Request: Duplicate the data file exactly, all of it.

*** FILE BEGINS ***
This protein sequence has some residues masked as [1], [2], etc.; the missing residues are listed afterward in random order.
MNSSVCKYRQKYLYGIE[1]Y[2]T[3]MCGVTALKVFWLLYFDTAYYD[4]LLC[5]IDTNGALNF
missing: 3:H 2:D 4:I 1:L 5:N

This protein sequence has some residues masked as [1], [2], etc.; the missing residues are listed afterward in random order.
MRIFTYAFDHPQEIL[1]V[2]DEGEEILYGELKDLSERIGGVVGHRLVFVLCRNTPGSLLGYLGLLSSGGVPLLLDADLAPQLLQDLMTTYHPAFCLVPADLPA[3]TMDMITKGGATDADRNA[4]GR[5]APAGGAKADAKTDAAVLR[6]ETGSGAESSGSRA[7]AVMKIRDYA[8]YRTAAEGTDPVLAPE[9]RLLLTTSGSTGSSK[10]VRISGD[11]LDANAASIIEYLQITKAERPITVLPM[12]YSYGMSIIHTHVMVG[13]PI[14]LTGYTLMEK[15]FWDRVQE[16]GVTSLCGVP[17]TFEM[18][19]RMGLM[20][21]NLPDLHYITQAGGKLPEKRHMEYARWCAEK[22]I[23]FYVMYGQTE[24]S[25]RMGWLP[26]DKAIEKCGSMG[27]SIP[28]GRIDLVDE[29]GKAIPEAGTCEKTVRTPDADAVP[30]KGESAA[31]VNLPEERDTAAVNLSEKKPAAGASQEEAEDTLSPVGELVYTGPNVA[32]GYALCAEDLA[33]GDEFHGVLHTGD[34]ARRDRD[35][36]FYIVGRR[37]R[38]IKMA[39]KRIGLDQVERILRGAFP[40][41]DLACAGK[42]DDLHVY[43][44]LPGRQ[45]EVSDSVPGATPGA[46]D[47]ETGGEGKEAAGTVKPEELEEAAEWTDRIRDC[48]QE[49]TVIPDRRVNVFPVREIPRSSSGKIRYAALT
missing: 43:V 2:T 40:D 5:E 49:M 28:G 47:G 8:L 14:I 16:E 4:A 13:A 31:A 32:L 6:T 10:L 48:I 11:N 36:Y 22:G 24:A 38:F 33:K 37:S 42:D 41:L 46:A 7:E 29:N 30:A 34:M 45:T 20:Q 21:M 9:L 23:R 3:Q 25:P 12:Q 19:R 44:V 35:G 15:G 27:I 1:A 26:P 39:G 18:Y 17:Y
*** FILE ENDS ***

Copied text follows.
This protein sequence has some residues masked as [1], [2], etc.; the missing residues are listed afterward in random order.
MNSSVCKYRQKYLYGIE[1]Y[2]T[3]MCGVTALKVFWLLYFDTAYYD[4]LLC[5]IDTNGALNF
missing: 3:H 2:D 4:I 1:L 5:N

This protein sequence has some residues masked as [1], [2], etc.; the missing residues are listed afterward in random order.
MRIFTYAFDHPQEIL[1]V[2]DEGEEILYGELKDLSERIGGVVGHRLVFVLCRNTPGSLLGYLGLLSSGGVPLLLDADLAPQLLQDLMTTYHPAFCLVPADLPA[3]TMDMITKGGATDADRNA[4]GR[5]APAGGAKADAKTDAAVLR[6]ETGSGAESSGSRA[7]AVMKIRDYA[8]YRTAAEGTDPVLAPE[9]RLLLTTSGSTGSSK[10]VRISGD[11]LDANAASIIEYLQITKAERPITVLPM[12]YSYGMSIIHTHVMVG[13]PI[14]LTGYTLMEK[15]FWDRVQE[16]GVTSLCGVP[17]TFEM[18][19]RMGLM[20][21]NLPDLHYITQAGGKLPEKRHMEYARWCAEK[22]I[23]FYVMYGQTE[24]S[25]RMGWLP[26]DKAIEKCGSMG[27]SIP[28]GRIDLVDE[29]GKAIPEAGTCEKTVRTPDADAVP[30]KGESAA[31]VNLPEERDTAAVNLSEKKPAAGASQEEAEDTLSPVGELVYTGPNVA[32]GYALCAEDLA[33]GDEFHGVLHTGD[34]ARRDRD[35][36]FYIVGRR[37]R[38]IKMA[39]KRIGLDQVERILRGAFP[40][41]DLACAGK[42]DDLHVY[43][44]LPGRQ[45]EVSDSVPGATPGA[46]D[47]ETGGEGKEAAGTVKPEELEEAAEWTDRIRDC[48]QE[49]TVIPDRRVNVFPVREIPRSSSGKIRYAALT
missing: 43:V 2:T 40:D 5:E 49:M 28:G 47:G 8:L 14:I 16:E 4:A 13:A 31:A 32:L 6:T 10:L 48:I 11:N 36:Y 22:G 24:A 38:F 33:K 37:S 42:D 41:L 46:A 7:E 29:N 30:A 34:M 45:T 20:Q 21:M 9:L 23:R 3:Q 25:P 12:Q 19:R 44:V 35:G 15:G 27:I 1:A 26:P 39:G 18:Y 17:Y